There are a great many forms of mediation emanating from
various spiritual traditions and it's widely recognised that meditation helps to:
calm the mind
provide focus and meaning in life
improve general health and
even cure some medical conditions.
It is a challenge to define meditation, but simply put, when one is relaxed and present with
an undivided mind, meditation happens. Meditation is helpful because by being
present with a still mind, perception expands and it is possible to observe the root cause of
Meditation is actually a natural process for human beings and it is largely
intuitive. People have been meditating and if we take Buddhist culture as an
example, we can see there is a profound peacefulness and respect for life within
Here in the 21st century, the greater population is looking up to some
indefinable God or they are looking out into the universe as they attempt to
understand the nature of life and how to profit from it.
There is an old saying "as above so below." Meditation is about looking inwards
because at a fundamental level, when we turn and look inside we will understand
that what we see is only a reflection of what is outside of us.
Remember that we perceive the world through our senses and our sense perception
is interpreted inside our own minds. Therefore, it is impossible for us to have
any direct experience of anything outside of ourselves.
Therefore what perceive of the world around us is often coloured by our minds.
In a sense you could say that we perceive the world as a reflection and our mind
is the mirror. So when we meditate, it is about turning inwards and cleaning the
mirror so that our sense perception is improved.
One of the greatest meditators in recent history that we know about is Gotama
the Buddha. He was so distressed by the suffering experienced by people in the
world around him that he set out to find a solution. It was through his
meditations that he defined how suffering came about and he prescribed a course
of action to eliminate suffering from one's life.
It is abundantly clear that looking outwards and manipulating the world or
looking up to some indefinable God does nothing to relieve suffering, in fact
these activities are creating suffering.
Suffering is what one feels in response to sickness, to injury, to mental and
emotional distress, and social deprivation. These sufferings manifest themselves
as diseases that we more commonly refer to as stresses and these prevent us from
experiencing any lasting joy and happiness.
So it has become well established that in order to experience any happiness that
is truly lasting, one must look inwards and it is this looking inside of
ourselves that is called meditation.
Unfortunately many people's minds are so corrupted that when they first turn and
look inside, the experience can be rather frightening. However with some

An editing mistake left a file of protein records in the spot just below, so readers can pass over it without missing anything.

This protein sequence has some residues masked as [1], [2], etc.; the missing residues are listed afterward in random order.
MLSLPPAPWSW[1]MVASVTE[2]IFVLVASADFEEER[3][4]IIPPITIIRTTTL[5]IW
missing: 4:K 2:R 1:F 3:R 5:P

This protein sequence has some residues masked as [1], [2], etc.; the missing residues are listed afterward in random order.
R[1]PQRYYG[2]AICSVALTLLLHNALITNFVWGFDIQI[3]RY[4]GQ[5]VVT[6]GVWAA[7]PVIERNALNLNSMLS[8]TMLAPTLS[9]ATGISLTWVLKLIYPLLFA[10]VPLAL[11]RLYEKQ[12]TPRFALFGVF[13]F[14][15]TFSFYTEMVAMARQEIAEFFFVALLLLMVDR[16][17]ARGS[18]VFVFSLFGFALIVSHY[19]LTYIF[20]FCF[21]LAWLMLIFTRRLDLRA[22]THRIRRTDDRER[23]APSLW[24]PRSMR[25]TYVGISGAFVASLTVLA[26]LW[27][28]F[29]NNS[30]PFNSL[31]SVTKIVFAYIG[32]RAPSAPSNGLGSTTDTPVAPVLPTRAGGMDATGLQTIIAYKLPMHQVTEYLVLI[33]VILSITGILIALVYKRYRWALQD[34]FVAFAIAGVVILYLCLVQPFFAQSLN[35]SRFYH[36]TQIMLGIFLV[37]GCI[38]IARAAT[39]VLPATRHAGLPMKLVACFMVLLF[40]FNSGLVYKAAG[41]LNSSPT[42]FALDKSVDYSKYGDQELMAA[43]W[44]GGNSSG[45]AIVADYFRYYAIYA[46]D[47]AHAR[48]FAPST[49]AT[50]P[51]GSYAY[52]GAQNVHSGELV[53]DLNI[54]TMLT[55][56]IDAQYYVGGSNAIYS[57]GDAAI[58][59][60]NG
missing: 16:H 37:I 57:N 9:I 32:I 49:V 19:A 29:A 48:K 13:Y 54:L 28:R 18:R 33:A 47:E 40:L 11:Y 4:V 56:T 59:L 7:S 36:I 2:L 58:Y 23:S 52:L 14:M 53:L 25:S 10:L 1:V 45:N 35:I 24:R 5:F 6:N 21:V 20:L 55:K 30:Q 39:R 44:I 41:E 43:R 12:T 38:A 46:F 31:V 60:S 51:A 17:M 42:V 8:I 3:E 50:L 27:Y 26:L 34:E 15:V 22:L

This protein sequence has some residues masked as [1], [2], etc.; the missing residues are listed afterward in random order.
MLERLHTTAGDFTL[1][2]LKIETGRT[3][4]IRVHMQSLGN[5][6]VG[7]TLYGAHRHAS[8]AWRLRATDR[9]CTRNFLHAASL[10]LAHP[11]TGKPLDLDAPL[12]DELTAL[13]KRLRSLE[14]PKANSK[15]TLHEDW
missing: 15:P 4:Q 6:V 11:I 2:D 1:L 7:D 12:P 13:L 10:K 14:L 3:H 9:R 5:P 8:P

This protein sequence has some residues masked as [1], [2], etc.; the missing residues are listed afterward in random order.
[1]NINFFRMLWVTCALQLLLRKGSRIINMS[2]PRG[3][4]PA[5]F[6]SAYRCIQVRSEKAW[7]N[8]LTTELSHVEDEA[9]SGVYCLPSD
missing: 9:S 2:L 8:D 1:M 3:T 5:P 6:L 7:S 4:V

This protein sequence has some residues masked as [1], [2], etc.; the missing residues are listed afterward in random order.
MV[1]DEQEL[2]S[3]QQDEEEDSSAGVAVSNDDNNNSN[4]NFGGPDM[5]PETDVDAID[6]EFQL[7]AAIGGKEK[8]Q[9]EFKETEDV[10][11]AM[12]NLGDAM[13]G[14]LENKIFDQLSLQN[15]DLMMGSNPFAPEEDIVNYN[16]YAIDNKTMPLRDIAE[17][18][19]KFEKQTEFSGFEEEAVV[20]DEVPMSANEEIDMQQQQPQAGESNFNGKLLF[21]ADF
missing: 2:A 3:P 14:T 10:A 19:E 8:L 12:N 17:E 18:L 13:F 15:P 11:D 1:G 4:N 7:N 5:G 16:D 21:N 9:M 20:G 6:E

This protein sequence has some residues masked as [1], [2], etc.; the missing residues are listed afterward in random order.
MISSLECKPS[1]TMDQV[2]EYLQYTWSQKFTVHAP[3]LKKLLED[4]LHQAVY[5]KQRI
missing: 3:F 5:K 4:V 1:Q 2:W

patients combined with perseverance and a non-judgemental attitude, one can
begin to navigate through one's internal "stuff."
All this mind stuff that we contain is only a collection of impressions. They
can be desires or fears, or any thought forms, but they are only thoughts and
have no inherent existence.
The initial stages of meditation involve negotiating all this mind stuff and
that leads to a sense of inner peace and self realisation. When self-realisation
is achieved, individuals will learn that they do not have to be affected by the
external world and especially what other people think.
Self-realisation gives a sense of freedom allowing people to reconcile
themselves with their physicality and the external world. It is a state of mind
that remains happy even when everyone else is miserable, and it is from this
place that one can be more effective in the world.
Some people express concern that meditation may eliminate desire however this is
impossible as we cannot live without desire. But meditation allows individuals
to shape their desires more accurately to suit their needs be it for business or
Some easy meditations
Meditation can be described as not doing anything. This generally means sitting
and becoming physically and mentally still. However most people find this is not
so easy, therefore one of the simplest meditations to do is to sit and witness
the breath as it comes and goes.
In witnessing the breath, there is no control of the breath, there is no
analysis or judgement, it is simply a quiet observation. In the beginning, there
may be distractions in the body and mind, but the idea is to ignore those
distractions and remain focused on the flow of the breath.
Music as in the video is a nice alternative, it is simply a matter of sitting
comfortably and keeping your attention on the music without allowing your body
or thoughts to distract you.
The use of a mantra can also helpful such as the Buddhist mantra "Om Mani Padme
Hum" which translates as "an appreciation of the essence of life". Repeating
this phrase over and over either within your own mind or vocally helps to subdue
awareness of other thoughts and physical distractions.
Guided meditations such as
are very helpful because one uses the mind to subdue the mind.
If one's body is not very supple or strong, other yoga practices are also
helpful because they facilitate the meditative process.